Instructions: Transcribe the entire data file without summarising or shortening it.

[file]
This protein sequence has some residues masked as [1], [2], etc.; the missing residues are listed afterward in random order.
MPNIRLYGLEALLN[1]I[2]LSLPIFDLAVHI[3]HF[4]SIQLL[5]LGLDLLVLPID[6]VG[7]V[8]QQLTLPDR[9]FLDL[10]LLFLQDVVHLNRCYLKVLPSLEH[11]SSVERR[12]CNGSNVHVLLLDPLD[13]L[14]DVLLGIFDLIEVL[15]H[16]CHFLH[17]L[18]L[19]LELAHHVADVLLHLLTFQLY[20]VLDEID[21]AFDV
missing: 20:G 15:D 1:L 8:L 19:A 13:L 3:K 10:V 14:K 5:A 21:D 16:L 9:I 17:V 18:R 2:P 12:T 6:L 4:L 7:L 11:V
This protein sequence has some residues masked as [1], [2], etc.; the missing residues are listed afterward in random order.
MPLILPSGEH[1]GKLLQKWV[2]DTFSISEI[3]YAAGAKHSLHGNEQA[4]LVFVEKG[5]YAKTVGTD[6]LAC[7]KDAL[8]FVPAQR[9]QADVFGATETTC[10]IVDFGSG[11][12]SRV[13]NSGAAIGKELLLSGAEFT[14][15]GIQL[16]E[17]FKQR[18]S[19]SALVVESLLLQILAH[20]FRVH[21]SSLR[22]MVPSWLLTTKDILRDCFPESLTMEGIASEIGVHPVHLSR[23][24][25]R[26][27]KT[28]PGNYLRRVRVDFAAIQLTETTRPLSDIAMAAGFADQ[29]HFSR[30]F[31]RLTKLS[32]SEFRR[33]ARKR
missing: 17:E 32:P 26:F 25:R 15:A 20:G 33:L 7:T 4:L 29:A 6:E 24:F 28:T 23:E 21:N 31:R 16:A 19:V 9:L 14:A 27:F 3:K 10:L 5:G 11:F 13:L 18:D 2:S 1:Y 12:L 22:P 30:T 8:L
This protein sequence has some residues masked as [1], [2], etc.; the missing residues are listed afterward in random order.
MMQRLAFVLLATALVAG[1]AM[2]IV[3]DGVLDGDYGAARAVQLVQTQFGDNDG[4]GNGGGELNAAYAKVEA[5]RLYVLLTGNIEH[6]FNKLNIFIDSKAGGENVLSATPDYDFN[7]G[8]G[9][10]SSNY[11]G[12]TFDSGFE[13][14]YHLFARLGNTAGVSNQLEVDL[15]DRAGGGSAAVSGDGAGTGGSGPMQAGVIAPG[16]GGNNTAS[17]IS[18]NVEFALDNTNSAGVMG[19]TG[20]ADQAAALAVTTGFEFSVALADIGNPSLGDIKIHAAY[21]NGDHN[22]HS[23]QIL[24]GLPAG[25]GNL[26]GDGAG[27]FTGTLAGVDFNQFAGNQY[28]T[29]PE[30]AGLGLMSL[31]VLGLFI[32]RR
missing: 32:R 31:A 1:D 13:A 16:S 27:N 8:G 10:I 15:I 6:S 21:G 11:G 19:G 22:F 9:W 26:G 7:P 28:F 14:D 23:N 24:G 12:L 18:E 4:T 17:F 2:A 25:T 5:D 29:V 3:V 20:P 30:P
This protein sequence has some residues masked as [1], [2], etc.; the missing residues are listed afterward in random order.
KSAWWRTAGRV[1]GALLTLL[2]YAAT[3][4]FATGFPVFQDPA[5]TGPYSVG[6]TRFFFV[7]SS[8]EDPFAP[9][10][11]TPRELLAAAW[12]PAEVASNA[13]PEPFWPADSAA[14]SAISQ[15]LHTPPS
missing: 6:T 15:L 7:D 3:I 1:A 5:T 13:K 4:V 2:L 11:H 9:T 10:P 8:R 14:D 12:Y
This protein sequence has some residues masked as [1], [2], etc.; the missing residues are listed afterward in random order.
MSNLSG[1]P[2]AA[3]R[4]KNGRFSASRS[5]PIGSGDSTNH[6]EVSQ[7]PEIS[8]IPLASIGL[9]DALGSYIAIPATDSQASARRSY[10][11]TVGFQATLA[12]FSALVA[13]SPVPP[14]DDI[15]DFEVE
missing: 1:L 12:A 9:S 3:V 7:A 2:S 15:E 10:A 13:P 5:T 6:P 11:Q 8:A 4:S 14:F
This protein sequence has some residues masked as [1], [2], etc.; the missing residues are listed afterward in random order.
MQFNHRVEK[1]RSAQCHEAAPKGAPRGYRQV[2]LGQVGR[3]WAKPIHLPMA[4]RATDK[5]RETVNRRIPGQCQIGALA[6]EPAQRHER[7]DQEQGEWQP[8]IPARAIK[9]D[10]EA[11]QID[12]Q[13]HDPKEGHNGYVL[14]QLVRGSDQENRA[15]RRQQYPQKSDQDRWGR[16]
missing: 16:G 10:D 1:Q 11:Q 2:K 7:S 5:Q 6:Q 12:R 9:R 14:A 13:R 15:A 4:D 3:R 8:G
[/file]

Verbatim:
This protein sequence has some residues masked as [1], [2], etc.; the missing residues are listed afterward in random order.
MPNIRLYGLEALLN[1]I[2]LSLPIFDLAVHI[3]HF[4]SIQLL[5]LGLDLLVLPID[6]VG[7]V[8]QQLTLPDR[9]FLDL[10]LLFLQDVVHLNRCYLKVLPSLEH[11]SSVERR[12]CNGSNVHVLLLDPLD[13]L[14]DVLLGIFDLIEVL[15]H[16]CHFLH[17]L[18]L[19]LELAHHVADVLLHLLTFQLY[20]VLDEID[21]AFDV
missing: 20:G 15:D 1:L 8:L 19:A 13:L 3:K 10:V 14:K 5:A 21:D 16:L 9:I 17:V 18:R 2:P 12:T 6:L 4:L 7:L 11:V
This protein sequence has some residues masked as [1], [2], etc.; the missing residues are listed afterward in random order.
MPLILPSGEH[1]GKLLQKWV[2]DTFSISEI[3]YAAGAKHSLHGNEQA[4]LVFVEKG[5]YAKTVGTD[6]LAC[7]KDAL[8]FVPAQR[9]QADVFGATETTC[10]IVDFGSG[11][12]SRV[13]NSGAAIGKELLLSGAEFT[14][15]GIQL[16]E[17]FKQR[18]S[19]SALVVESLLLQILAH[20]FRVH[21]SSLR[22]MVPSWLLTTKDILRDCFPESLTMEGIASEIGVHPVHLSR[23][24][25]R[26][27]KT[28]PGNYLRRVRVDFAAIQLTETTRPLSDIAMAAGFADQ[29]HFSR[30]F[31]RLTKLS[32]SEFRR[33]ARKR
missing: 17:E 32:P 26:F 25:R 15:A 20:G 33:L 7:T 4:L 29:A 6:E 24:F 28:T 23:E 21:N 31:R 16:A 19:V 9:L 14:A 27:F 3:K 10:L 5:G 11:F 13:L 18:D 2:S 1:Y 12:L 22:P 30:T 8:L
This protein sequence has some residues masked as [1], [2], etc.; the missing residues are listed afterward in random order.
MMQRLAFVLLATALVAG[1]AM[2]IV[3]DGVLDGDYGAARAVQLVQTQFGDNDG[4]GNGGGELNAAYAKVEA[5]RLYVLLTGNIEH[6]FNKLNIFIDSKAGGENVLSATPDYDFN[7]G[8]G[9][10]SSNY[11]G[12]TFDSGFE[13][14]YHLFARLGNTAGVSNQLEVDL[15]DRAGGGSAAVSGDGAGTGGSGPMQAGVIAPG[16]GGNNTAS[17]IS[18]NVEFALDNTNSAGVMG[19]TG[20]ADQAAALAVTTGFEFSVALADIGNPSLGDIKIHAAY[21]NGDHN[22]HS[23]QIL[24]GLPAG[25]GNL[26]GDGAG[27]FTGTLAGVDFNQFAGNQY[28]T[29]PE[30]AGLGLMSL[31]VLGLFI[32]RR
missing: 32:R 31:A 1:D 13:A 16:S 27:N 8:G 10:I 15:I 6:S 21:G 11:G 19:G 22:F 9:W 26:G 7:P 28:F 14:D 23:N 24:G 12:L 18:E 4:T 17:F 2:A 25:T 5:D 29:V 3:V 20:P 30:P
This protein sequence has some residues masked as [1], [2], etc.; the missing residues are listed afterward in random order.
KSAWWRTAGRV[1]GALLTLL[2]YAAT[3][4]FATGFPVFQDPA[5]TGPYSVG[6]TRFFFV[7]SS[8]EDPFAP[9][10][11]TPRELLAAAW[12]PAEVASNA[13]PEPFWPADSAA[14]SAISQ[15]LHTPPS
missing: 6:T 15:L 7:D 3:I 1:A 5:T 13:K 4:V 2:L 11:H 9:T 10:P 8:R 14:D 12:Y
This protein sequence has some residues masked as [1], [2], etc.; the missing residues are listed afterward in random order.
MSNLSG[1]P[2]AA[3]R[4]KNGRFSASRS[5]PIGSGDSTNH[6]EVSQ[7]PEIS[8]IPLASIGL[9]DALGSYIAIPATDSQASARRSY[10][11]TVGFQATLA[12]FSALVA[13]SPVPP[14]DDI[15]DFEVE
missing: 1:L 12:A 9:S 3:V 7:A 2:S 15:E 10:A 13:P 5:T 6:P 11:Q 8:A 4:S 14:F
This protein sequence has some residues masked as [1], [2], etc.; the missing residues are listed afterward in random order.
MQFNHRVEK[1]RSAQCHEAAPKGAPRGYRQV[2]LGQVGR[3]WAKPIHLPMA[4]RATDK[5]RETVNRRIPGQCQIGALA[6]EPAQRHER[7]DQEQGEWQP[8]IPARAIK[9]D[10]EA[11]QID[12]Q[13]HDPKEGHNGYVL[14]QLVRGSDQENRA[15]RRQQYPQKSDQDRWGR[16]
missing: 16:G 10:D 1:Q 11:Q 2:K 7:S 5:Q 6:Q 12:R 9:R 14:A 13:R 15:A 4:D 3:R 8:G